Dalai Lama and Finding Common Ground
Yoda proposes that hate is the Dark Side of the Force (as talked about in my previous blog), but the Dalai Lama provides a solution to the problem. Finding common ground.
The Approach Of The Dalai Lama
One of the Dalai Lama’s most notable talents is his ability to connect with people. His approach to meeting people is to find the common ground. The common ground doesn’t need to be so profound; it’s just about finding something you have in common with the other person. Weather it’s football, kids, movies — let the common ground bridge you together.
The Dalai Lama takes this idea to the most basic level. He lives by a universal common ground: the idea that all people want to be happy. So, even if a person has different political or religious views than you, you both share the same goal of being happy and reducing suffering. The Dalai Lama says fundamental human needs, desires and emotions connect us with people who we view as “others.”
Who Is The “Other”?
The concept of the “other” served an evolutionary purpose. There was a survival value to fear and avoid what is different than us. At the most basic level, if we didn’t fear a predator (like lions) we’d probably be eaten.
The “other” has taken another meaning today, however. Now, we label someone as “other” according to race, culture, politics, age, religion, etc. This way of thinking creates a “separateness” an “us” “versus “them” mentality, which can be dangerous as evidenced by today’s political climate. We view each other as “ignorant” or “delusional,” and often ask ourselves, “How on Earth can people in their right mind support (or believe) _____!?” Unfortunately, both sides of the political spectrum say this, so in a way I guess it’s a universal common ground. But there has to be something else we can connect on.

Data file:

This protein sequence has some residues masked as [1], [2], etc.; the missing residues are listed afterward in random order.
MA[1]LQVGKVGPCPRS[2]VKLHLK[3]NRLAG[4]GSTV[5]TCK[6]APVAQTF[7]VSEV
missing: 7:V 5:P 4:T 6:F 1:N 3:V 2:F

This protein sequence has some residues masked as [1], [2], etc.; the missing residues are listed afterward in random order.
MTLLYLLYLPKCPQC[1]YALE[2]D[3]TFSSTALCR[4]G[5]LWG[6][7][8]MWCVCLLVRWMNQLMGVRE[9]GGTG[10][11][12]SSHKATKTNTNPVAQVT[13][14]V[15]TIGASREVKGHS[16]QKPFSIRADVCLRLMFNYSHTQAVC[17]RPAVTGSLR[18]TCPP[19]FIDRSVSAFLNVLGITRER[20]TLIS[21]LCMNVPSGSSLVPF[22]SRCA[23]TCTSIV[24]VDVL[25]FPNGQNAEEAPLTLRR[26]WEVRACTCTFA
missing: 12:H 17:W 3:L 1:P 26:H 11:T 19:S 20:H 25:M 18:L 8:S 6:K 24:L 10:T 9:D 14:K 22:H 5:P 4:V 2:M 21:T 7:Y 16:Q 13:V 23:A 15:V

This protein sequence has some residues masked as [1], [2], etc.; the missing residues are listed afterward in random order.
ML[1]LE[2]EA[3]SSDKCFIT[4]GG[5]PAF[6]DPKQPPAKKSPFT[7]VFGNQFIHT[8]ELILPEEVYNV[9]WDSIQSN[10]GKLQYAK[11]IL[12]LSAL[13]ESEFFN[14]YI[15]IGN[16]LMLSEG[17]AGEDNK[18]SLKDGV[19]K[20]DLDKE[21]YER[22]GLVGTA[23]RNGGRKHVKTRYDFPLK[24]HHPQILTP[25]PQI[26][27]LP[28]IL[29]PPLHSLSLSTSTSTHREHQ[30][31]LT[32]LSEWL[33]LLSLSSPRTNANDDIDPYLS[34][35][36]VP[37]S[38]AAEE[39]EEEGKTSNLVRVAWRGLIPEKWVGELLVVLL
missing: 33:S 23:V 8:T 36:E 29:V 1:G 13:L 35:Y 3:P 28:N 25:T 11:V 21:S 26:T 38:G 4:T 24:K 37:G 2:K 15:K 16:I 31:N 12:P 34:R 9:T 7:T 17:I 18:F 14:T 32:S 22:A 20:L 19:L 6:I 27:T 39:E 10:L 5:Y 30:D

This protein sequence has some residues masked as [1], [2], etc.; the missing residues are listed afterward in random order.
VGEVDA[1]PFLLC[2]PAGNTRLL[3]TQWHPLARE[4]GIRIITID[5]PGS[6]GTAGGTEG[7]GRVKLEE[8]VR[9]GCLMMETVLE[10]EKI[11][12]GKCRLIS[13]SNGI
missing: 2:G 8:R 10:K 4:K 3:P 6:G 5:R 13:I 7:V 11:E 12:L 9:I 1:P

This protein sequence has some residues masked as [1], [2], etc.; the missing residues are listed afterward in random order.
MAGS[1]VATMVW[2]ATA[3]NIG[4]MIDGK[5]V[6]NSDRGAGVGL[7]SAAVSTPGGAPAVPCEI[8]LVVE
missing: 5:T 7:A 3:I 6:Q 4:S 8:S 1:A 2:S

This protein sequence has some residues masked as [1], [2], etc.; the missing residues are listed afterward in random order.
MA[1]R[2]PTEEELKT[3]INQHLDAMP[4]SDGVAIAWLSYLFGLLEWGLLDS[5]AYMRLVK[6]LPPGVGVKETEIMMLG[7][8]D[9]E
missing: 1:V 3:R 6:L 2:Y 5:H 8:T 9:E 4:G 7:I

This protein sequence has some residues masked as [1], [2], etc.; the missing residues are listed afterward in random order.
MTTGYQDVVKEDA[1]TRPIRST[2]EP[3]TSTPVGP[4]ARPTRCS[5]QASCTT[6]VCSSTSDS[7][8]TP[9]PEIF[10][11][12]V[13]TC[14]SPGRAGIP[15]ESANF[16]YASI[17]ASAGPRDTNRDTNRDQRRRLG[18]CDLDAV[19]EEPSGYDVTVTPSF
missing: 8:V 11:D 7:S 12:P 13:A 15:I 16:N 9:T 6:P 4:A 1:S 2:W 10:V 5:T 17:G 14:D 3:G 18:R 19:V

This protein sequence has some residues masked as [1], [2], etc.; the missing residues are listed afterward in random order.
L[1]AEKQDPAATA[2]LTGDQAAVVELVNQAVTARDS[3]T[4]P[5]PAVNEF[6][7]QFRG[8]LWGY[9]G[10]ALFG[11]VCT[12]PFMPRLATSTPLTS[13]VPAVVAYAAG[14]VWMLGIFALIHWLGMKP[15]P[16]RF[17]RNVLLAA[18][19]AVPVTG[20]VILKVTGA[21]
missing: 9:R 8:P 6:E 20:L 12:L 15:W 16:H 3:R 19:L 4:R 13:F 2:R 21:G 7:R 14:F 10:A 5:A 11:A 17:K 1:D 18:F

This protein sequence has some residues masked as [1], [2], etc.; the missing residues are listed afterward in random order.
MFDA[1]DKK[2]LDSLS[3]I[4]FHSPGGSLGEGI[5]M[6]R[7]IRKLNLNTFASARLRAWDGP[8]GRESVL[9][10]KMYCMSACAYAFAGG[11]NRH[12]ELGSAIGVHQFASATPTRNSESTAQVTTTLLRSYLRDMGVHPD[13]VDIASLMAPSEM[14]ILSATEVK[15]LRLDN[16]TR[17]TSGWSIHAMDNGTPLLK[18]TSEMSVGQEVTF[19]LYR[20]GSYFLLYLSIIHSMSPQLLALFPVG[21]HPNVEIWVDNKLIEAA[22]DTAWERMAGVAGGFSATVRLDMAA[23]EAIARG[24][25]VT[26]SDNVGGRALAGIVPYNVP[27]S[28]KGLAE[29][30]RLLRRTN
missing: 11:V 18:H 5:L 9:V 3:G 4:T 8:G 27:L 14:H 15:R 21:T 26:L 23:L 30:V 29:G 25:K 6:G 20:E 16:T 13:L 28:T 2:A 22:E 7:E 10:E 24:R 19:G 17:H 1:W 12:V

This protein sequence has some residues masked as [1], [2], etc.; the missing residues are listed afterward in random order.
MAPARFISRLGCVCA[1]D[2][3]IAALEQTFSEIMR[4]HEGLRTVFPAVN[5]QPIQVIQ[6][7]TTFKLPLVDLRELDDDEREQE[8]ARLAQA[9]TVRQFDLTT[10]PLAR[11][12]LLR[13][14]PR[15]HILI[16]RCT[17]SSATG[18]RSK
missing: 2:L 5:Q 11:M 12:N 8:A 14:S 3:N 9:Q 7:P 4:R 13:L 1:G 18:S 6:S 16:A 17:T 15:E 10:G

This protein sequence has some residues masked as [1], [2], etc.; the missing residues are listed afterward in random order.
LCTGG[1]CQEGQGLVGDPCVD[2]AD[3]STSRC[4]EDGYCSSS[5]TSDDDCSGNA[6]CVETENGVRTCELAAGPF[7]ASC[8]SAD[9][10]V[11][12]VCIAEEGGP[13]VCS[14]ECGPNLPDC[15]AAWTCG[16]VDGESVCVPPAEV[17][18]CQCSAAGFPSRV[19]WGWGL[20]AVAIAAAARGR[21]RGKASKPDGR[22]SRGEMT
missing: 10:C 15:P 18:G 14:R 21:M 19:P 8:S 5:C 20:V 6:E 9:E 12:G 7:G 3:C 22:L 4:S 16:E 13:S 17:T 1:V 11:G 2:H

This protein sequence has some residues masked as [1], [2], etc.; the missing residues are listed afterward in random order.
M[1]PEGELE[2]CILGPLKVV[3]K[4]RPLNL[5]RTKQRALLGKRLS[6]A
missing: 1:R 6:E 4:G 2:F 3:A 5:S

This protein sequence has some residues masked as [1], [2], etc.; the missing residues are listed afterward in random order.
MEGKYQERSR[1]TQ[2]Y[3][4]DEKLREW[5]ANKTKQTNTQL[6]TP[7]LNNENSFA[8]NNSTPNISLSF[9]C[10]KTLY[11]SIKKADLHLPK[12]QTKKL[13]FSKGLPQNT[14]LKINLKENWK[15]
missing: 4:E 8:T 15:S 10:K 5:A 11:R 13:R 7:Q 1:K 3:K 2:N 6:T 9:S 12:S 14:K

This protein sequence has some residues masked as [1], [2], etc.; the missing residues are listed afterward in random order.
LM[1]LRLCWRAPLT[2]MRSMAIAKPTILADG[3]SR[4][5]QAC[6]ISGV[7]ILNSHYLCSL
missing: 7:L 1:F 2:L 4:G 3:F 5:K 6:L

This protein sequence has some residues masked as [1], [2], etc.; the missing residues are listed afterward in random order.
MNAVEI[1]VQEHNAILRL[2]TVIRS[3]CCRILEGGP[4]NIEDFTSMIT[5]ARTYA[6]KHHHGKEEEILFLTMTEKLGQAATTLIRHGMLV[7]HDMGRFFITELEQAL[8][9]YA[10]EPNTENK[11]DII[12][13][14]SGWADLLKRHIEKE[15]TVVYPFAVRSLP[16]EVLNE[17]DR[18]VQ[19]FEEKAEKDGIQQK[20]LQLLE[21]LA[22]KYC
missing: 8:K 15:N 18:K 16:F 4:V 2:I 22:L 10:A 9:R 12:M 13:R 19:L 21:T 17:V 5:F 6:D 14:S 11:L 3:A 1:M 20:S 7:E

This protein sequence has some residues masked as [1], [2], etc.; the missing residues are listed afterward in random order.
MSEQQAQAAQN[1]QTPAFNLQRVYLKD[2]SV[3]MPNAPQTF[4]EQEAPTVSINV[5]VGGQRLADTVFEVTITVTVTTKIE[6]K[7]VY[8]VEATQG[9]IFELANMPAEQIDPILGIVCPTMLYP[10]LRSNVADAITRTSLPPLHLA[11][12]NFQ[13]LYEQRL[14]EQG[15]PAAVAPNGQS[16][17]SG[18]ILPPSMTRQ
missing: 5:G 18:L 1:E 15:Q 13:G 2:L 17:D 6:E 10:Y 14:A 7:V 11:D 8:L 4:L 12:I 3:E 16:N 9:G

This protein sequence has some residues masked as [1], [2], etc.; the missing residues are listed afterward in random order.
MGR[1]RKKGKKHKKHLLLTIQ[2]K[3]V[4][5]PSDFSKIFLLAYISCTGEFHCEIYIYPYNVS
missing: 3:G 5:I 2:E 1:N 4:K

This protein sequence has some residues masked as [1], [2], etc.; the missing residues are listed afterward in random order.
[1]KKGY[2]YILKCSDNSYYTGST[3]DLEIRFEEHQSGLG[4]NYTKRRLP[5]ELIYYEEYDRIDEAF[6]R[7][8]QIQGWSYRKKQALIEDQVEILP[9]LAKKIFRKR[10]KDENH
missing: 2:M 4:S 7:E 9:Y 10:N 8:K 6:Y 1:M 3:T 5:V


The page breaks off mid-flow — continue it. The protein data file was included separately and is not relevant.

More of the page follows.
What Can You Do?
Adopt the teaching of the Dalai Lama; view others in a way that fosters unity instead of dissension. Find a common ground to build relationships and reduce bitterness.
The first step is to stop vilifying people who are different you. Remember the Dalai Lama’s universal common ground. We all want to be happy and we are all trying our best in this often crazy world. Once we can get past our differences, we can better connect. As the saying goes: a house divided against itself cannot stand.
For More Information:
Interested in more Dalai Lama teachings? He has written a number of influential books. Regardless if you are Buddhist or not, the Dalai Lama is an inspiration to countless people, including myself. One of my favorite books by him (written with psychiatrist Dr. Howard Cutler) is The Art ofHappiness. It’s on my short list of most-life changing books that I have read, so I highly recommend it!